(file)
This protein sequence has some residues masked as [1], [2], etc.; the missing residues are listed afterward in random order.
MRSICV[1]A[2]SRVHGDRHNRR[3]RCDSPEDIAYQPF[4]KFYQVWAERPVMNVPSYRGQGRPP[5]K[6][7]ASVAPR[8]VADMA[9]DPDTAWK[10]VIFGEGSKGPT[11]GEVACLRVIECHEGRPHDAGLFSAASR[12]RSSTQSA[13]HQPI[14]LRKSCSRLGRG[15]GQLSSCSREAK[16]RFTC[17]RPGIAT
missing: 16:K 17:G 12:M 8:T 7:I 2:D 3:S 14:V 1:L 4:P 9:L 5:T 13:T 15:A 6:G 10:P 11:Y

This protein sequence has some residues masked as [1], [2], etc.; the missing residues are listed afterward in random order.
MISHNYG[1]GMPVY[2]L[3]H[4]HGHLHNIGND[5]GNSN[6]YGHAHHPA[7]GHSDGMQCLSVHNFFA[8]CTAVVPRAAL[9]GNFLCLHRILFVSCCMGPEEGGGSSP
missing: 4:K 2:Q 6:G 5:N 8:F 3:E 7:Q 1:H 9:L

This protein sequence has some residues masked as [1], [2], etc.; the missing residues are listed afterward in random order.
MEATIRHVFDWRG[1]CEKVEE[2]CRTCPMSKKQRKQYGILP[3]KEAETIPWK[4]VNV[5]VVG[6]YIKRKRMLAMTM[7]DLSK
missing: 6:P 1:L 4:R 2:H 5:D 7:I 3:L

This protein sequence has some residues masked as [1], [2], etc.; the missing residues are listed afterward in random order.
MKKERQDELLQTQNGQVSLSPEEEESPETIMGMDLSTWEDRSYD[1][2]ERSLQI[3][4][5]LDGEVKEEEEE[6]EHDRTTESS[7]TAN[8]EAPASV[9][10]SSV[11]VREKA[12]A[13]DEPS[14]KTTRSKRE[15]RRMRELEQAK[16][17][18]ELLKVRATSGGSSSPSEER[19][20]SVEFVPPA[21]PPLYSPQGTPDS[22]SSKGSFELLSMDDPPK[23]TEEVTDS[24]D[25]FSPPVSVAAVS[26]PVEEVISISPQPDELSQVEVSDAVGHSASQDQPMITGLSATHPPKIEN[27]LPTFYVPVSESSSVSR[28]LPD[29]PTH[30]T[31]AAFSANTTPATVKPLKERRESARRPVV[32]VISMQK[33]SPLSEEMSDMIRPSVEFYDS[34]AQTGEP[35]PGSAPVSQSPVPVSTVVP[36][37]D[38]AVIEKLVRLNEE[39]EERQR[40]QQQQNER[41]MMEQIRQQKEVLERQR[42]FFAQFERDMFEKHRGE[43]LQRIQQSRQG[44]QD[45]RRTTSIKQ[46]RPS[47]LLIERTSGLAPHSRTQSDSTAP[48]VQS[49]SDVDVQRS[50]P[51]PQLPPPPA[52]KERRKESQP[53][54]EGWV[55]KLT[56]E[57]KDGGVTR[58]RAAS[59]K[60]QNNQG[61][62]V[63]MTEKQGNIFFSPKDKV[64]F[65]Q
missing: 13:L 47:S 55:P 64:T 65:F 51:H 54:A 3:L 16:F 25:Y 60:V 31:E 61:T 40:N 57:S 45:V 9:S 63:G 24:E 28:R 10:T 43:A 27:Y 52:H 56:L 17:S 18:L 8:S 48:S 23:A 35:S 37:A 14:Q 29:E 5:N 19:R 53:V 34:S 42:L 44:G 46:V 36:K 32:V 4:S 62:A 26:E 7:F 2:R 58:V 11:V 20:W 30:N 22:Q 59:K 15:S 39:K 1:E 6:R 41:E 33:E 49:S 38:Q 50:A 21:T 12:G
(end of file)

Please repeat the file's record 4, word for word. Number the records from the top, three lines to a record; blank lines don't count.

This protein sequence has some residues masked as [1], [2], etc.; the missing residues are listed afterward in random order.
MKKERQDELLQTQNGQVSLSPEEEESPETIMGMDLSTWEDRSYD[1][2]ERSLQI[3][4][5]LDGEVKEEEEE[6]EHDRTTESS[7]TAN[8]EAPASV[9][10]SSV[11]VREKA[12]A[13]DEPS[14]KTTRSKRE[15]RRMRELEQAK[16][17][18]ELLKVRATSGGSSSPSEER[19][20]SVEFVPPA[21]PPLYSPQGTPDS[22]SSKGSFELLSMDDPPK[23]TEEVTDS[24]D[25]FSPPVSVAAVS[26]PVEEVISISPQPDELSQVEVSDAVGHSASQDQPMITGLSATHPPKIEN[27]LPTFYVPVSESSSVSR[28]LPD[29]PTH[30]T[31]AAFSANTTPATVKPLKERRESARRPVV[32]VISMQK[33]SPLSEEMSDMIRPSVEFYDS[34]AQTGEP[35]PGSAPVSQSPVPVSTVVP[36][37]D[38]AVIEKLVRLNEE[39]EERQR[40]QQQQNER[41]MMEQIRQQKEVLERQR[42]FFAQFERDMFEKHRGE[43]LQRIQQSRQG[44]QD[45]RRTTSIKQ[46]RPS[47]LLIERTSGLAPHSRTQSDSTAP[48]VQS[49]SDVDVQRS[50]P[51]PQLPPPPA[52]KERRKESQP[53][54]EGWV[55]KLT[56]E[57]KDGGVTR[58]RAAS[59]K[60]QNNQG[61][62]V[63]MTEKQGNIFFSPKDKV[64]F[65]Q
missing: 13:L 47:S 55:P 64:T 65:F 51:H 54:A 3:L 16:F 25:Y 60:V 31:E 61:T 40:N 57:S 45:V 9:S 63:G 24:E 28:R 10:T 43:A 27:Y 52:H 56:L 17:S 18:L 8:S 48:S 23:A 35:S 37:A 14:Q 29:E 5:N 19:R 53:V 34:S 42:L 44:G 46:V 36:K 32:V 4:S 62:A 26:E 7:F 2:R 58:V 11:V 20:W 30:N 22:Q 59:K 15:S 39:K 1:E 6:R 41:E 33:E 49:S 38:Q 50:A 21:T 12:G